Colorado: State to study drilling emissions

Methane leakage from the gas production fields of northeastern Colorado may be twice as high as previously estimated, according to new research from NOAA.

Methane leakage from the gas production fields of northeastern Colorado may be twice as high as previously estimated, according to new research from NOAA.

Energy boom contributes to regional haze problems and potential health impacts

By Bob Berwyn

FRISCO — Colorado officials took another small step to address growing public concerns about the impacts of the state’s energy boom by announcing a $1.3 million study of emissions from oil and gas drilling operations.

According to a press release from the Colorado Department of Natural Resources, the study will help provide information about how oil and gas emissions behave, how they travel and their characteristics in areas along the northern Front Range.

A second phase would assess possible health effects using data collected in the first phase. Testimony at this week’s Colorado Oil and Gas Conservation Commission rulemaking hearing reinforced the views of experts for both industry and the conservation community that more and better science is needed related to oil and gas emissions. Continue reading

Colorado to revamp wildfire response

The Lower North Fork Fire burning March 26 in Jefferson County. PHOTO COURTESY JEFFERSON COUNTY SHERIFF.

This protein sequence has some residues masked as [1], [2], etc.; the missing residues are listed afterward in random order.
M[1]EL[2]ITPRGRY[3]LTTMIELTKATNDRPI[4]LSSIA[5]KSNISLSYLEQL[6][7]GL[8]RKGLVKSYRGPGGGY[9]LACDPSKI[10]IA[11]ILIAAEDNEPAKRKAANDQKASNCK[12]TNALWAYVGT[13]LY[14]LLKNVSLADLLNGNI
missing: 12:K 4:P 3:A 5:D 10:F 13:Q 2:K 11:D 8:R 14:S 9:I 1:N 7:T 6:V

Gov. Hickenlooper proposes reshuffling agencies to unify command structure

By Bob Berwyn

SUMMIT COUNTY —Scrambling to beef up the state’s response capability at the start of what could be a long, hot fire season, Colorado Gov. John Hickenlooper said Monday he’ll ask the State Legislature to shake up the agencies charged with responding to public safety emergencies.

Based on the recommendations of a review panel, Hickenlooper said he’ll propose legislation that would put the Division of Emergency Management and wildfire resources at the Colorado State Forest Service under the authority of the Colorado Department of Public Safety. Continue reading

Breckenridge: Forest summit meeting comes to CMC

Panels will focus on science and management

There are still considerable areas of healthy forest in Summit County, but nobody really talks about them anymore.

SUMMIT COUNTY — Conservation experts, forest managers, loggers and scientists will gather at Colorado Mountain College in Breckenridge this week to pow-wow once again on the condition of Colorado’s devastated lodgepole pine stands.